HyperText Markup Language (or HTML as commonly known) is the language used in writing up documents for the web. This language provides the necessary markup to define the structure and content of a web document (or page). Each of these markups are formally called HTML elements. Usually an element consist of an opening tag and a closing tag, which mark the beginning and the end of the element respectively. For example the paragraph element, which marks up a paragraph of text, has the opening tag <p> and the closing tag </p>.
As you just saw, each HTML element is enclosed within angle brackets or within the two characters '<' and '>'. Since these two characters have a special meaning within the context of an HTML document, it is not possible to literally use them in a document. So what if you want to include these characters in the actual page that is shown on the browser? The answer is HTML entities.
The HTML has a set of characters called HTML entities to be used when including the characters that have special meaning in the language, inside an HTML page. For example, if you want to include an HTML or XML code snippet in your document, then you have to use these entities.
An entity consist of 3 parts, all written together without any spaces. They are
- the ampersand character ( & )
- an entity name or a number
- a semicolon
For example, the '<' character is written as '<', where 'lt' is the name of the entity. You might ask... if the ampersand character is used in all entities, how do I represent the ampersand character itself? Good question. The answer is, there is another entity to denote the ampersand character which goes as '&'. It can get somewhat confusing at times. This type of mechanism is called an escape sequence in programmers' jargon.
To illustrate the use of entities let's take the following simple snippet.
To get the <html> to appear like that on the browser, what I typed in to the actual HTML code is <html>. Confused? No it's not that difficult. This is what happens. When the browser reads an HTML document from beginning to end (yes, the browser also reads it as we do; technically this is called parsing) every < that it comes across will be replaced with the single character '<', before displaying the page for the human readers. Similarly, every HTML entity will be replaced with its corresponding display character.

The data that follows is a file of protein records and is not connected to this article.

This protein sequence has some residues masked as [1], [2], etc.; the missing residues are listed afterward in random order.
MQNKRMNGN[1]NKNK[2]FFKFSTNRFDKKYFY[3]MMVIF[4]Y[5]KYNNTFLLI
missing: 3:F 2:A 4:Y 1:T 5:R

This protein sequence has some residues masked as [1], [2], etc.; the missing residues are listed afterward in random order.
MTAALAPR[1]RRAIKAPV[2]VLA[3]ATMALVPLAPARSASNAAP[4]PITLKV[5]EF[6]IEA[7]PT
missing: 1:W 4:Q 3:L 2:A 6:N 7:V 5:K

What's the use of HTML entities anyway? Well, as I said before, one use is when we want to display code snippets in our page. Then there are some characters that we cannot type using the keyboard such as the '£' and the '€', which we can insert using HTML entities. Here's a full list of HTML entities from the W3Schools site.
A simple technique to replace entities
If you want to include a code snippet in one of your articles, you might have to replace many less-than and greater-than signs with the corresponding entities. This can be pretty cumbersome even for a few lines of code.
You can use a very basic text editor such as the Notepad (on Windows) to do it easily. Here's how.
- Copy the code snippet in to a new Notepad document
- Go to Edit -> Replace... (or Ctrl+H) and type '<' in the Find what box. Type '<' in the Replace With box.
- Click Replace All
- Repeat this for all the entities that you want to replace. (For example, '>' with '>' and '"' with '"')
The following figure illustrates this simple technique. You will find it very useful whenever you need to parse a code snippet that includes special characters to be embedded inside an HTML page.